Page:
Accomplished corporate law scholars claim that modern businesses need an infusion of morality. Disappointed by conventional regulatory responses to recurring corporate scandal, these scholars argue that corporate conscience provides a more fruitful path to systemic economic reform. In Burwell v. Hobby Lobby, which held that for-profit businesses can claim religious exemptions from general laws, the Supreme Court gave this notion of corporate conscience added momentum. Emboldened by the Court's embrace of business goals extending beyond shareholder profit, proponents of a moralized marketplace now celebrate corporate conscience as an idea whose time has come. This Essay criticizes the leading arguments for corporate conscience. These arguments identify three plausible sources of corporate morality-shareholders, managers, and society as a whole. Although initially appealing, each account ultimately proves impractical, illegitimate, or self-defeating. These shortcomings not only give us reason to reject existing accounts on their own terms, but may also reveal a more accurate and attractive picture of the modern corporate world.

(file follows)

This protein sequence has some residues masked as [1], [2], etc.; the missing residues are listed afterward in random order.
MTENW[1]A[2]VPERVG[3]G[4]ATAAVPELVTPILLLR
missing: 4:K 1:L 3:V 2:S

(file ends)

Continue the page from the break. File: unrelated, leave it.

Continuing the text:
James D. Nelson,
The Trouble with Corporate Conscience,
71 Vanderbilt Law Review
Available at: https://scholarship.law.vanderbilt.edu/vlr/vol71/iss5/5